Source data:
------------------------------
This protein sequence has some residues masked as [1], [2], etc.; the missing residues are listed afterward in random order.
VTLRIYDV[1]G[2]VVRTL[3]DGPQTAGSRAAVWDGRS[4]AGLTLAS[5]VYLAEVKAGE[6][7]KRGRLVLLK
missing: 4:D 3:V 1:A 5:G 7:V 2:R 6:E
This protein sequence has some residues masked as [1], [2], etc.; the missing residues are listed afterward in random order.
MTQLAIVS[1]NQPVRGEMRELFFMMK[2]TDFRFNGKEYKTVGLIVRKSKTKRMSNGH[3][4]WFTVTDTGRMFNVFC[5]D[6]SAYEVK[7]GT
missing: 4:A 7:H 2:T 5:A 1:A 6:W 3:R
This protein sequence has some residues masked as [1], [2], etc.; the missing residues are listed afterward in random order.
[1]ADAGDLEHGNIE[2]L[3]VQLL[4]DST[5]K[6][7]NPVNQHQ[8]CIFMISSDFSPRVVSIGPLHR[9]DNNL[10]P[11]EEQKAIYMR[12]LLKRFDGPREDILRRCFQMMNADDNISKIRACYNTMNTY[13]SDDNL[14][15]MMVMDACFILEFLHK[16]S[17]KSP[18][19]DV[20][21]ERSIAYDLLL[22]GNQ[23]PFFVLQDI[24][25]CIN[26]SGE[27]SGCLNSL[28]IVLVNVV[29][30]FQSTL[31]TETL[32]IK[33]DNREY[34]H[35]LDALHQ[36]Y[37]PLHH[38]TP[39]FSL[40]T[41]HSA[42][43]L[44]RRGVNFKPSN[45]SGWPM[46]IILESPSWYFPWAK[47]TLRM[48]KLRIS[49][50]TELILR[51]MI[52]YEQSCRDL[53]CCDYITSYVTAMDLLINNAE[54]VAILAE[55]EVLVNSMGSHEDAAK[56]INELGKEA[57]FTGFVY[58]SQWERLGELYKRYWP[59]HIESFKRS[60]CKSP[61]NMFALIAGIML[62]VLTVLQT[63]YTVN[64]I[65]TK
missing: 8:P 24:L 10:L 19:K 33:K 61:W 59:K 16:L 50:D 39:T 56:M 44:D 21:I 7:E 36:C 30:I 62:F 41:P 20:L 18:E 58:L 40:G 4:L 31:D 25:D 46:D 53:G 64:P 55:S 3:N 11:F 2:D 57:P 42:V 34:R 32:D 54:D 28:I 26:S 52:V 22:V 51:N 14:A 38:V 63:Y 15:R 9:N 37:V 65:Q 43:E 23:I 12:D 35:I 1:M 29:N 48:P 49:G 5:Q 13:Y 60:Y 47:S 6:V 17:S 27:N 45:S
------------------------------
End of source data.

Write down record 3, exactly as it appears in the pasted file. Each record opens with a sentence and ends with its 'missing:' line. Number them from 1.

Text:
This protein sequence has some residues masked as [1], [2], etc.; the missing residues are listed afterward in random order.
[1]ADAGDLEHGNIE[2]L[3]VQLL[4]DST[5]K[6][7]NPVNQHQ[8]CIFMISSDFSPRVVSIGPLHR[9]DNNL[10]P[11]EEQKAIYMR[12]LLKRFDGPREDILRRCFQMMNADDNISKIRACYNTMNTY[13]SDDNL[14][15]MMVMDACFILEFLHK[16]S[17]KSP[18][19]DV[20][21]ERSIAYDLLL[22]GNQ[23]PFFVLQDI[24][25]CIN[26]SGE[27]SGCLNSL[28]IVLVNVV[29][30]FQSTL[31]TETL[32]IK[33]DNREY[34]H[35]LDALHQ[36]Y[37]PLHH[38]TP[39]FSL[40]T[41]HSA[42][43]L[44]RRGVNFKPSN[45]SGWPM[46]IILESPSWYFPWAK[47]TLRM[48]KLRIS[49][50]TELILR[51]MI[52]YEQSCRDL[53]CCDYITSYVTAMDLLINNAE[54]VAILAE[55]EVLVNSMGSHEDAAK[56]INELGKEA[57]FTGFVY[58]SQWERLGELYKRYWP[59]HIESFKRS[60]CKSP[61]NMFALIAGIML[62]VLTVLQT[63]YTVN[64]I[65]TK
missing: 8:P 24:L 10:L 19:K 33:K 61:W 59:K 16:L 50:D 39:T 56:M 44:D 21:I 7:E 36:C 30:I 62:F 41:P 20:L 18:E 58:L 40:G 4:L 31:D 25:D 46:D 53:G 64:P 55:S 3:N 11:F 2:D 57:P 42:V 34:R 32:D 54:D 28:I 26:S 52:V 22:V 51:N 14:A 38:V 63:Y 15:R 9:N 37:V 65:Q 43:E 23:I 12:D 35:I 1:M 29:N 48:P 49:G 5:Q 13:Y 60:Y 47:S 6:V 17:S 27:N 45:S